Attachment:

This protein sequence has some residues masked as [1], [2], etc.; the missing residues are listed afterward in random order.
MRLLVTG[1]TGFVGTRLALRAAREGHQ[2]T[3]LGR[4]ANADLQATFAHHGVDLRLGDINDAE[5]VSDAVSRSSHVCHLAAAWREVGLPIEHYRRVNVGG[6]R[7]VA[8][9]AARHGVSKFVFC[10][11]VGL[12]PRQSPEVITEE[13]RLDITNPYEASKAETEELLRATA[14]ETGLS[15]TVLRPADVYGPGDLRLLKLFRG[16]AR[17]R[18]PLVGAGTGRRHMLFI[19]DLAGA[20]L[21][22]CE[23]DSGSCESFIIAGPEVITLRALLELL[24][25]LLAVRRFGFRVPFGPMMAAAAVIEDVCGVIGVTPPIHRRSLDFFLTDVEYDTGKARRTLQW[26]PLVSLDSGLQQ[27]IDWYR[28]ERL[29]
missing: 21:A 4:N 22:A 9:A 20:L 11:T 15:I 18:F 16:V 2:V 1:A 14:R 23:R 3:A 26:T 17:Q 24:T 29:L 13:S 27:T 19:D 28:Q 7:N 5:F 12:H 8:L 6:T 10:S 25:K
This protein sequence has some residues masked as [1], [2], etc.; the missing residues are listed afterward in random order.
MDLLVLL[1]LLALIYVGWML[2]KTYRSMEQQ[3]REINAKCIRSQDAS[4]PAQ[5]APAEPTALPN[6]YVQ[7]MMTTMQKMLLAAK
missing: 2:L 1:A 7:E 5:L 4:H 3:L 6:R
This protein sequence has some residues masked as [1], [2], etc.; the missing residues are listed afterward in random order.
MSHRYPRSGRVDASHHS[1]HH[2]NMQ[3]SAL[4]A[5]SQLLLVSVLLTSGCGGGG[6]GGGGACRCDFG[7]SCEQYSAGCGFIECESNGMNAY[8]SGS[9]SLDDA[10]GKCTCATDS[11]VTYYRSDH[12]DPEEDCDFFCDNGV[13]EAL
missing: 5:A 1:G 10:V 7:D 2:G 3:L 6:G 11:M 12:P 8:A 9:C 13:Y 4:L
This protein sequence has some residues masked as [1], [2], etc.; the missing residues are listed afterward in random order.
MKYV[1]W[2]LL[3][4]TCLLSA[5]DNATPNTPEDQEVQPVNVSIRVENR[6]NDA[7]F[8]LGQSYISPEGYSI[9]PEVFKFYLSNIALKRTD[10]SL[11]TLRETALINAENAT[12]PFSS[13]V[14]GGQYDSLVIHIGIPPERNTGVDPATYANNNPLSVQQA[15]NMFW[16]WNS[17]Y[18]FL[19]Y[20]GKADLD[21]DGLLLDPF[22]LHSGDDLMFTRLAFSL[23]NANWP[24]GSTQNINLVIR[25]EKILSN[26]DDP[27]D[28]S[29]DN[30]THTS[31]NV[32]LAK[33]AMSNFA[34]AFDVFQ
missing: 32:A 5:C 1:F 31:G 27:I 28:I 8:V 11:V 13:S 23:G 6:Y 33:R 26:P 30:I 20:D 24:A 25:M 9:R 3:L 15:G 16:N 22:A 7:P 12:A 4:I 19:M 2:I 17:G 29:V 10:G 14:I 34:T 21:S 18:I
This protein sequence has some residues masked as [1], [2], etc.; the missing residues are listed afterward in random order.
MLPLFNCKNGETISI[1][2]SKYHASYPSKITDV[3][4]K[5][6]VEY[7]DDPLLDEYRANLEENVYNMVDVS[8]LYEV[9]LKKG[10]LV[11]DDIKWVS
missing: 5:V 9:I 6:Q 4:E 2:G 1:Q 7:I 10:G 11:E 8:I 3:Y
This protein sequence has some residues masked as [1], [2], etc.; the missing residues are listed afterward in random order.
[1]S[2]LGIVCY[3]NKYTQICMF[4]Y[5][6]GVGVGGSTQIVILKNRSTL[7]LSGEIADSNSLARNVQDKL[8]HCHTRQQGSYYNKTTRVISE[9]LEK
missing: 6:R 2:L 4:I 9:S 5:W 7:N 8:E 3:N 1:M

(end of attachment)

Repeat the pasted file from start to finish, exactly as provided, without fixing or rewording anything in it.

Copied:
This protein sequence has some residues masked as [1], [2], etc.; the missing residues are listed afterward in random order.
MRLLVTG[1]TGFVGTRLALRAAREGHQ[2]T[3]LGR[4]ANADLQATFAHHGVDLRLGDINDAE[5]VSDAVSRSSHVCHLAAAWREVGLPIEHYRRVNVGG[6]R[7]VA[8][9]AARHGVSKFVFC[10][11]VGL[12]PRQSPEVITEE[13]RLDITNPYEASKAETEELLRATA[14]ETGLS[15]TVLRPADVYGPGDLRLLKLFRG[16]AR[17]R[18]PLVGAGTGRRHMLFI[19]DLAGA[20]L[21][22]CE[23]DSGSCESFIIAGPEVITLRALLELL[24][25]LLAVRRFGFRVPFGPMMAAAAVIEDVCGVIGVTPPIHRRSLDFFLTDVEYDTGKARRTLQW[26]PLVSLDSGLQQ[27]IDWYR[28]ERL[29]
missing: 21:A 4:N 22:A 9:A 20:L 11:T 15:I 18:F 16:V 2:V 1:A 14:R 23:R 3:A 26:T 17:Q 24:T 29:L 13:S 27:T 19:D 28:Q 7:N 5:F 12:H 8:L 6:T 10:S 25:K
This protein sequence has some residues masked as [1], [2], etc.; the missing residues are listed afterward in random order.
MDLLVLL[1]LLALIYVGWML[2]KTYRSMEQQ[3]REINAKCIRSQDAS[4]PAQ[5]APAEPTALPN[6]YVQ[7]MMTTMQKMLLAAK
missing: 2:L 1:A 7:E 5:L 4:H 3:L 6:R
This protein sequence has some residues masked as [1], [2], etc.; the missing residues are listed afterward in random order.
MSHRYPRSGRVDASHHS[1]HH[2]NMQ[3]SAL[4]A[5]SQLLLVSVLLTSGCGGGG[6]GGGGACRCDFG[7]SCEQYSAGCGFIECESNGMNAY[8]SGS[9]SLDDA[10]GKCTCATDS[11]VTYYRSDH[12]DPEEDCDFFCDNGV[13]EAL
missing: 5:A 1:G 10:V 7:D 2:G 3:L 6:G 11:M 12:P 8:A 9:C 13:Y 4:L
This protein sequence has some residues masked as [1], [2], etc.; the missing residues are listed afterward in random order.
MKYV[1]W[2]LL[3][4]TCLLSA[5]DNATPNTPEDQEVQPVNVSIRVENR[6]NDA[7]F[8]LGQSYISPEGYSI[9]PEVFKFYLSNIALKRTD[10]SL[11]TLRETALINAENAT[12]PFSS[13]V[14]GGQYDSLVIHIGIPPERNTGVDPATYANNNPLSVQQA[15]NMFW[16]WNS[17]Y[18]FL[19]Y[20]GKADLD[21]DGLLLDPF[22]LHSGDDLMFTRLAFSL[23]NANWP[24]GSTQNINLVIR[25]EKILSN[26]DDP[27]D[28]S[29]DN[30]THTS[31]NV[32]LAK[33]AMSNFA[34]AFDVFQ
missing: 32:A 5:C 1:F 31:G 27:I 28:I 8:V 11:V 13:S 23:G 6:Y 33:R 26:P 30:I 20:D 24:A 25:M 9:R 3:L 15:G 16:N 22:A 7:P 12:A 4:I 19:M 2:I 17:G 29:V 10:G 14:I 34:T 21:S 18:I
This protein sequence has some residues masked as [1], [2], etc.; the missing residues are listed afterward in random order.
MLPLFNCKNGETISI[1][2]SKYHASYPSKITDV[3][4]K[5][6]VEY[7]DDPLLDEYRANLEENVYNMVDVS[8]LYEV[9]LKKG[10]LV[11]DDIKWVS
missing: 5:V 9:I 6:Q 4:E 2:G 1:Q 7:I 10:G 11:E 8:I 3:Y
This protein sequence has some residues masked as [1], [2], etc.; the missing residues are listed afterward in random order.
[1]S[2]LGIVCY[3]NKYTQICMF[4]Y[5][6]GVGVGGSTQIVILKNRSTL[7]LSGEIADSNSLARNVQDKL[8]HCHTRQQGSYYNKTTRVISE[9]LEK
missing: 6:R 2:L 4:I 9:S 5:W 7:N 8:E 3:N 1:M